Japan’s economy has entered a temporary lull, but according to our outlook, will avoid recession.
Japan to see real GDP growth of +1.0% in FY15 and +1.7% in FY16, with nominal GDP growth of +2.4% in FY15 and +2.2% in FY16.
Japan’s economy enters a temporary lull: In light of the 2nd preliminary Apr-Jun 2015 GDP release (Cabinet Office), we have revised our economic growth outlook. We now forecast real GDP growth of +1.0% in comparison with the previous year for FY15 (+1.1% in the previous forecast) and +1.7% in comparison with the previous year for FY16 (+1.9% in the previous forecast). Japan’s economy has entered a temporary lull, but we expect it to avoid falling into recession due to the following factors: (1) Continuation of the virtuous circle brought on by Abenomics, and (2) A gradual comeback in exports centering on the US.
Real GDP revised upwards from 1st preliminary report: The real GDP growth rate for Apr-Jun 2015 (2nd preliminary est) was revised upwards to -1.2% q/q annualized (-0.3% q/q) in comparison to the 1st preliminary report (-1.6% q/q annualized and -0.4% q/q). Results also exceeded market consensus at -1.6% q/q annualized (-0.4% q/q). The fact that results exceeded market consensus is attributed to the extent to which inventory investment was revised upwards, coming in well above original expectations. Our comprehensive assessment of this modest revision of the real GDP growth rate is that the 2nd preliminary estimate confirms our previous opinion that Japan’s economy is in a temporary lull due to weak exports and consumption. With inventories accumulating to an extent which was previously unexpected and capex receiving a downward revision, the substance of this revision does not look good.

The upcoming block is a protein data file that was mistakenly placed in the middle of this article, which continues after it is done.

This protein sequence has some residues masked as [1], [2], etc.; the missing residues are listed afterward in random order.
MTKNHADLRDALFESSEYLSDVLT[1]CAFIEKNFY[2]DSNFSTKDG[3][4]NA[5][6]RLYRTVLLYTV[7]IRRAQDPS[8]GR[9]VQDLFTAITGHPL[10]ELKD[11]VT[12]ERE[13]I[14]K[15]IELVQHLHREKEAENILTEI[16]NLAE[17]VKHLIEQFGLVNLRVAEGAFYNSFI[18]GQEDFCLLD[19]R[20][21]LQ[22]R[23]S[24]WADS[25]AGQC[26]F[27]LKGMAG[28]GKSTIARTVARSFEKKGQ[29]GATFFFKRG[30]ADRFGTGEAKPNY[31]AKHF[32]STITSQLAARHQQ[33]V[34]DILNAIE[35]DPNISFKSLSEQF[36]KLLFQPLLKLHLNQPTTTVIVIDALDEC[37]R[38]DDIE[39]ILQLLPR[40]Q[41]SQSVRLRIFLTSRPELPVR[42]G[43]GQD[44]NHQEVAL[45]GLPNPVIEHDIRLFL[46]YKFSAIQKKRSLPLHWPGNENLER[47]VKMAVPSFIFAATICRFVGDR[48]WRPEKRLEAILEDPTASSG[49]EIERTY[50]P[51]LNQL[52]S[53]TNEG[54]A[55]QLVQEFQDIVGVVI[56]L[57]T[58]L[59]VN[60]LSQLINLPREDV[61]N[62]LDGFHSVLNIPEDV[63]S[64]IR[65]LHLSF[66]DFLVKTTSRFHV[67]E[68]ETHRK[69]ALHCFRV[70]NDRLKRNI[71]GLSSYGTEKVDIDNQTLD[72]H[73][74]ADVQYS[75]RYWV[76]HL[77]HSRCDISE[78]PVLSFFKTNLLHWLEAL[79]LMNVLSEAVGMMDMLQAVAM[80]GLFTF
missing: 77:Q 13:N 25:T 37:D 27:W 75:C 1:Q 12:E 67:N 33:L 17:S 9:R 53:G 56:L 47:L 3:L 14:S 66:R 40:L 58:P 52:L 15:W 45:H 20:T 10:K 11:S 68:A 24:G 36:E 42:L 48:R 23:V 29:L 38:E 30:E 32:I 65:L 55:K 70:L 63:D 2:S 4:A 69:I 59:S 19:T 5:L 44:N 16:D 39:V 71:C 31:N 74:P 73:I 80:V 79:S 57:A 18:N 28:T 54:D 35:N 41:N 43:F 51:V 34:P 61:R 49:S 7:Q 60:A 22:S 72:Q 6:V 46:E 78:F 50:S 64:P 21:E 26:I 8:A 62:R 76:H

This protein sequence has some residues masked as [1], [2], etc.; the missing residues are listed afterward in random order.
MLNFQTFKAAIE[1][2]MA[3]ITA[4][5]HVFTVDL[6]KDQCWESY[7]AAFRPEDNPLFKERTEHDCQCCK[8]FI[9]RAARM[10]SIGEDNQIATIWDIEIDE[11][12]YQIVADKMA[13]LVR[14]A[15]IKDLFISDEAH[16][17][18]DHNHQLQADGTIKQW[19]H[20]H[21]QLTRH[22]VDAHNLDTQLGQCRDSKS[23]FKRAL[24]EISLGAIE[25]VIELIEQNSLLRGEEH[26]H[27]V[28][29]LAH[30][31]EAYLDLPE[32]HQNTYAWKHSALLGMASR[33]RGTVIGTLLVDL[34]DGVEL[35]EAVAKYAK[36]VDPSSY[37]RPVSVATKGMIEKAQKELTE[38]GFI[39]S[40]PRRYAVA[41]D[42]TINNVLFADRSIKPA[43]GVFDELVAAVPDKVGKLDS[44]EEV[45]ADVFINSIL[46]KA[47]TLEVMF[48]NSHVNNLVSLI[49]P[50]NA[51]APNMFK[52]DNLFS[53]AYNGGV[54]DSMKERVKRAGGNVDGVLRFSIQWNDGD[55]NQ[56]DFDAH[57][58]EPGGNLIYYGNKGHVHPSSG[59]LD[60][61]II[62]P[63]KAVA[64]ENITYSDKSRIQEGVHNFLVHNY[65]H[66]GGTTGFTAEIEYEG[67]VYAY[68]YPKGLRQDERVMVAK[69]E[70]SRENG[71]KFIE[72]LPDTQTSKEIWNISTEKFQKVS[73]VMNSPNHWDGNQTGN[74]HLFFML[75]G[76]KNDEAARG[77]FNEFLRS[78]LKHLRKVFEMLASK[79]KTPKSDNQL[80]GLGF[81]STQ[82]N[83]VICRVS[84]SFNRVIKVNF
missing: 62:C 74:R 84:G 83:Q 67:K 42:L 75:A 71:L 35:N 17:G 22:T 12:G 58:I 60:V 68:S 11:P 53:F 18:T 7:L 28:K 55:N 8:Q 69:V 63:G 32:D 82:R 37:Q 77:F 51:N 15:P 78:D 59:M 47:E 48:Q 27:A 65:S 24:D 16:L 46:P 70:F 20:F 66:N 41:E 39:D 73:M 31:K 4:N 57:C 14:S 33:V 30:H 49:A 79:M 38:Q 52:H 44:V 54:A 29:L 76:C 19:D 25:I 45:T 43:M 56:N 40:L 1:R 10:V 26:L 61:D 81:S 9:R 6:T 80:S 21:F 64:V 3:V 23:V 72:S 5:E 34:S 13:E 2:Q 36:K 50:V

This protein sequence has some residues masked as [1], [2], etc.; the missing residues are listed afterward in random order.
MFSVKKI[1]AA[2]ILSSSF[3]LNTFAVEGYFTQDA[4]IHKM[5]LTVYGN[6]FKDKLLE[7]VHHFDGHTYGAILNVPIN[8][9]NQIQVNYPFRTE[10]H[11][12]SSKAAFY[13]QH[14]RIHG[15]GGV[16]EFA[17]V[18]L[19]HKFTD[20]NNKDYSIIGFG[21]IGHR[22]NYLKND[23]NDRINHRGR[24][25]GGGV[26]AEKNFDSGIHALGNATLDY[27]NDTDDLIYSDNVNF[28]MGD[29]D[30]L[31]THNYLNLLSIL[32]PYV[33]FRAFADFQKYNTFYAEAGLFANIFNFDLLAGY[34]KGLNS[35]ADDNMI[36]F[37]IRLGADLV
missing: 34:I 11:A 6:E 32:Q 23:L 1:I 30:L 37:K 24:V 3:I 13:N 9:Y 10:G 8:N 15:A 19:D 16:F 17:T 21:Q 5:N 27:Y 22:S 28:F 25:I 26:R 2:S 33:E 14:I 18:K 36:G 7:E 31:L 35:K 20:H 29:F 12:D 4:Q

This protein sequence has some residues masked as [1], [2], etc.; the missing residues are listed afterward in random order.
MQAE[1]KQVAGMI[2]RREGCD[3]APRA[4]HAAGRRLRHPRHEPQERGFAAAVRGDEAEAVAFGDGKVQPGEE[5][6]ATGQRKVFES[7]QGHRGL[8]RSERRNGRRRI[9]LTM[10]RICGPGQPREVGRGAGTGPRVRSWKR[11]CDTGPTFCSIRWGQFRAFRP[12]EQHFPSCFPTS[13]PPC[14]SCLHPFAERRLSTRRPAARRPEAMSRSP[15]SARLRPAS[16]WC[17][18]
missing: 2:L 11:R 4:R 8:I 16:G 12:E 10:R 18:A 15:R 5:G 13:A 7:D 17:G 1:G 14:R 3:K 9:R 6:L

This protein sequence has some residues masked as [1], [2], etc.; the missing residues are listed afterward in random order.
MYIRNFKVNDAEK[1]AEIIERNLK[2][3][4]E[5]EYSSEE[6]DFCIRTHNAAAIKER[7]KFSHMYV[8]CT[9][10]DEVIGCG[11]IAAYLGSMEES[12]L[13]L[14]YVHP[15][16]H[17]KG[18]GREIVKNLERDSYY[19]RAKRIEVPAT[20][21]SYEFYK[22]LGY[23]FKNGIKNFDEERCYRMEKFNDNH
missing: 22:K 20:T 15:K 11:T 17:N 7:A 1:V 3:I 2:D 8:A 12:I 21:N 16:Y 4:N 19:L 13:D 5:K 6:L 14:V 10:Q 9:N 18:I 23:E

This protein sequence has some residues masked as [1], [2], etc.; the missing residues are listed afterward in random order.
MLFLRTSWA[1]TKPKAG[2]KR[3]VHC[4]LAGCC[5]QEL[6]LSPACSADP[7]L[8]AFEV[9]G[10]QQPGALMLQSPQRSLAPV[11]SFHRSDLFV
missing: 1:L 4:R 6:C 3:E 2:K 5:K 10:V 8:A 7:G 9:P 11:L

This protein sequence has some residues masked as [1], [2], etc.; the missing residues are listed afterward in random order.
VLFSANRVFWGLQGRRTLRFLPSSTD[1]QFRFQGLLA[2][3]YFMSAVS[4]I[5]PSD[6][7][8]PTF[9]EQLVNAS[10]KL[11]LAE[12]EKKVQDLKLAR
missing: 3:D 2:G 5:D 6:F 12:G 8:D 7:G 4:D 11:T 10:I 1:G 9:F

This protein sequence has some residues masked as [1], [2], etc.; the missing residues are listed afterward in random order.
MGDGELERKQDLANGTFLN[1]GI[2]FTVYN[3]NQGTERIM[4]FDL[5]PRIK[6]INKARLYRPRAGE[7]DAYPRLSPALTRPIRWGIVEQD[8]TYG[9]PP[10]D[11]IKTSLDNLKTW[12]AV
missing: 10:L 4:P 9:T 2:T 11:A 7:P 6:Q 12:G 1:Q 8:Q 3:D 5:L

[drizzle]While inventory investment was revised upwards more than expected, capex suffered a downward revision: Performance by demand component in the revised Apr-Jun 2015 results shows capex suffering a downward revision, but inventory investment getting a larger upward revision than was originally expected, thereby providing some upward pressure to overall results. The results of corporate statistics brought capex investment down by -0.9% q/q, a downward revision in comparison to the 1st preliminary GDP estimate (-0.1%). Meanwhile inventory investment grew by +0.3%pt q/q, an upward revision from the 1st preliminary’s +0.1%pt, exceeding market consensus by +0.2%pt q/q. Looking at inventory investment by category we see that all four major categories were revised upwards, with inventory growth seen in three areas – finished goods, raw materials, and distribution inventory. It should be noted, however, that there are recent signs of inventory accumulating. Meanwhile, public investment was revised downwards from the 1st preliminary report, but no so much as to have a great influence on the final GDP figure. Housing investment, imports and exports were flat in comparison to the 1st preliminary report, while personal consumption and government consumption were revised upwards.